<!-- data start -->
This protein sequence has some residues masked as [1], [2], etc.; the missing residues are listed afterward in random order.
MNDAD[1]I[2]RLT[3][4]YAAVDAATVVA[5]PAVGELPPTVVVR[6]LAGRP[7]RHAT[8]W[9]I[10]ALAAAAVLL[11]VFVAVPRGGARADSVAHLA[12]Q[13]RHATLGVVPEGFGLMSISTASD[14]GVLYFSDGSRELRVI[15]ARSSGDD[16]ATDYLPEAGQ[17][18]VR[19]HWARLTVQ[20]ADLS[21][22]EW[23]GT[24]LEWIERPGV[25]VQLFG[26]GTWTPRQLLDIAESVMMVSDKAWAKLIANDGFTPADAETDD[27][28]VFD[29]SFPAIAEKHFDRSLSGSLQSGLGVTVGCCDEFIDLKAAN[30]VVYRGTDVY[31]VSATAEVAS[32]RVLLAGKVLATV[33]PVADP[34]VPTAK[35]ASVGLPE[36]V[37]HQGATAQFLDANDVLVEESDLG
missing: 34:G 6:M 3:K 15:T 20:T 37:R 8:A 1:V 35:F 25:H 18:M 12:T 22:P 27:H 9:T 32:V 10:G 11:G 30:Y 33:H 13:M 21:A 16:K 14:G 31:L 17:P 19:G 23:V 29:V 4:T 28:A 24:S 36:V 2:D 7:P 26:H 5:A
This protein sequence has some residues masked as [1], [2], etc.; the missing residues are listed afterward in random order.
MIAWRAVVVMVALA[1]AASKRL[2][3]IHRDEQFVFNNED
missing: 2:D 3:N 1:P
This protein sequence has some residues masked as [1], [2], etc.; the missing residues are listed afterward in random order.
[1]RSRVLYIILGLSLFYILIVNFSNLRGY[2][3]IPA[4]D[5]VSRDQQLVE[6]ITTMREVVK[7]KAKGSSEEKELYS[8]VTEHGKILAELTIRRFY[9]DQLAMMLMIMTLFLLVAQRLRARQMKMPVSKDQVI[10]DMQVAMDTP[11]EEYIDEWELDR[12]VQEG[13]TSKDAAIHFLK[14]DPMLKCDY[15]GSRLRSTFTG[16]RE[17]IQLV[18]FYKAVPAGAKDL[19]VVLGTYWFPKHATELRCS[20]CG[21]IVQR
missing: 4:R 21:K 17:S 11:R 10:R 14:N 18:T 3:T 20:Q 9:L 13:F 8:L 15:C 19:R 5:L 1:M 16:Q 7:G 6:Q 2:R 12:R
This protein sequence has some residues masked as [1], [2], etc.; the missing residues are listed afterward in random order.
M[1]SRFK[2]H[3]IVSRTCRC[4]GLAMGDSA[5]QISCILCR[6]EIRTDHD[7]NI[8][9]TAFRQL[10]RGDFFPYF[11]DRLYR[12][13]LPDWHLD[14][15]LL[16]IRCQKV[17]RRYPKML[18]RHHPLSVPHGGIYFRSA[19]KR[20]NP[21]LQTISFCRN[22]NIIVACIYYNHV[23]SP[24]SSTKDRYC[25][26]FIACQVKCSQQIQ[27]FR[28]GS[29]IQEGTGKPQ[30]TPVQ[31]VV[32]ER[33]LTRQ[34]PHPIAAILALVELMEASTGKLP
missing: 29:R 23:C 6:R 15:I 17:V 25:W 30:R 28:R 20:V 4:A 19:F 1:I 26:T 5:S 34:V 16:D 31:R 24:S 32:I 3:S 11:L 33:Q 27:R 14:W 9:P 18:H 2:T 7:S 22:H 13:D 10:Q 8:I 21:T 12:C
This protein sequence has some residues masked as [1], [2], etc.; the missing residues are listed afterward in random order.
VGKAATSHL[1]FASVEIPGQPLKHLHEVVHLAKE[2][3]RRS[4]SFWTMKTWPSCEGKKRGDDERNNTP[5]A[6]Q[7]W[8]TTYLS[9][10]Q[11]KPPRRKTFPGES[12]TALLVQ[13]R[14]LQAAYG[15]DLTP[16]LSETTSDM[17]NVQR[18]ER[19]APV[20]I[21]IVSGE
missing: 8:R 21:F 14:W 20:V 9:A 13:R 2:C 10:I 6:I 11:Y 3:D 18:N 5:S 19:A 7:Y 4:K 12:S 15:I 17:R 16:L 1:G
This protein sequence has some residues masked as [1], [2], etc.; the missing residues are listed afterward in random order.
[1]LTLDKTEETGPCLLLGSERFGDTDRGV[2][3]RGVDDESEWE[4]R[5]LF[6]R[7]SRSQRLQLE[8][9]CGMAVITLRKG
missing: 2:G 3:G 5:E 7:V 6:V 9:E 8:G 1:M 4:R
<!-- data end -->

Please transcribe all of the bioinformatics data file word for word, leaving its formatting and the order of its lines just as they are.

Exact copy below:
This protein sequence has some residues masked as [1], [2], etc.; the missing residues are listed afterward in random order.
MNDAD[1]I[2]RLT[3][4]YAAVDAATVVA[5]PAVGELPPTVVVR[6]LAGRP[7]RHAT[8]W[9]I[10]ALAAAAVLL[11]VFVAVPRGGARADSVAHLA[12]Q[13]RHATLGVVPEGFGLMSISTASD[14]GVLYFSDGSRELRVI[15]ARSSGDD[16]ATDYLPEAGQ[17][18]VR[19]HWARLTVQ[20]ADLS[21][22]EW[23]GT[24]LEWIERPGV[25]VQLFG[26]GTWTPRQLLDIAESVMMVSDKAWAKLIANDGFTPADAETDD[27][28]VFD[29]SFPAIAEKHFDRSLSGSLQSGLGVTVGCCDEFIDLKAAN[30]VVYRGTDVY[31]VSATAEVAS[32]RVLLAGKVLATV[33]PVADP[34]VPTAK[35]ASVGLPE[36]V[37]HQGATAQFLDANDVLVEESDLG
missing: 34:G 6:M 3:K 15:T 20:T 37:R 8:A 1:V 35:F 25:H 18:M 12:T 22:P 27:H 9:T 32:V 10:G 11:G 30:Y 33:H 13:M 21:A 16:K 14:G 31:L 17:P 19:G 23:V 29:V 4:T 28:A 24:S 36:V 2:D 7:P 26:H 5:A
This protein sequence has some residues masked as [1], [2], etc.; the missing residues are listed afterward in random order.
MIAWRAVVVMVALA[1]AASKRL[2][3]IHRDEQFVFNNED
missing: 2:D 3:N 1:P
This protein sequence has some residues masked as [1], [2], etc.; the missing residues are listed afterward in random order.
[1]RSRVLYIILGLSLFYILIVNFSNLRGY[2][3]IPA[4]D[5]VSRDQQLVE[6]ITTMREVVK[7]KAKGSSEEKELYS[8]VTEHGKILAELTIRRFY[9]DQLAMMLMIMTLFLLVAQRLRARQMKMPVSKDQVI[10]DMQVAMDTP[11]EEYIDEWELDR[12]VQEG[13]TSKDAAIHFLK[14]DPMLKCDY[15]GSRLRSTFTG[16]RE[17]IQLV[18]FYKAVPAGAKDL[19]VVLGTYWFPKHATELRCS[20]CG[21]IVQR
missing: 4:R 21:K 17:S 11:R 10:R 14:N 18:T 3:T 20:Q 9:L 13:F 8:L 15:C 19:R 5:L 1:M 16:Q 7:G 6:Q 2:R 12:R
This protein sequence has some residues masked as [1], [2], etc.; the missing residues are listed afterward in random order.
M[1]SRFK[2]H[3]IVSRTCRC[4]GLAMGDSA[5]QISCILCR[6]EIRTDHD[7]NI[8][9]TAFRQL[10]RGDFFPYF[11]DRLYR[12][13]LPDWHLD[14][15]LL[16]IRCQKV[17]RRYPKML[18]RHHPLSVPHGGIYFRSA[19]KR[20]NP[21]LQTISFCRN[22]NIIVACIYYNHV[23]SP[24]SSTKDRYC[25][26]FIACQVKCSQQIQ[27]FR[28]GS[29]IQEGTGKPQ[30]TPVQ[31]VV[32]ER[33]LTRQ[34]PHPIAAILALVELMEASTGKLP
missing: 29:R 23:C 6:R 15:I 17:V 25:W 30:R 28:R 20:V 4:A 19:F 1:I 26:T 5:S 34:V 16:D 31:R 24:S 32:I 3:S 11:L 33:Q 27:R 14:W 9:P 18:H 2:T 7:S 22:H 13:D 10:Q 8:I 21:T 12:C
This protein sequence has some residues masked as [1], [2], etc.; the missing residues are listed afterward in random order.
VGKAATSHL[1]FASVEIPGQPLKHLHEVVHLAKE[2][3]RRS[4]SFWTMKTWPSCEGKKRGDDERNNTP[5]A[6]Q[7]W[8]TTYLS[9][10]Q[11]KPPRRKTFPGES[12]TALLVQ[13]R[14]LQAAYG[15]DLTP[16]LSETTSDM[17]NVQR[18]ER[19]APV[20]I[21]IVSGE
missing: 8:R 21:F 14:W 20:V 9:A 13:R 2:C 10:I 6:I 11:Y 3:D 18:N 5:S 19:A 7:Y 4:K 12:S 15:I 17:R 16:L 1:G
This protein sequence has some residues masked as [1], [2], etc.; the missing residues are listed afterward in random order.
[1]LTLDKTEETGPCLLLGSERFGDTDRGV[2][3]RGVDDESEWE[4]R[5]LF[6]R[7]SRSQRLQLE[8][9]CGMAVITLRKG
missing: 2:G 3:G 5:E 7:V 6:V 9:E 8:G 1:M 4:R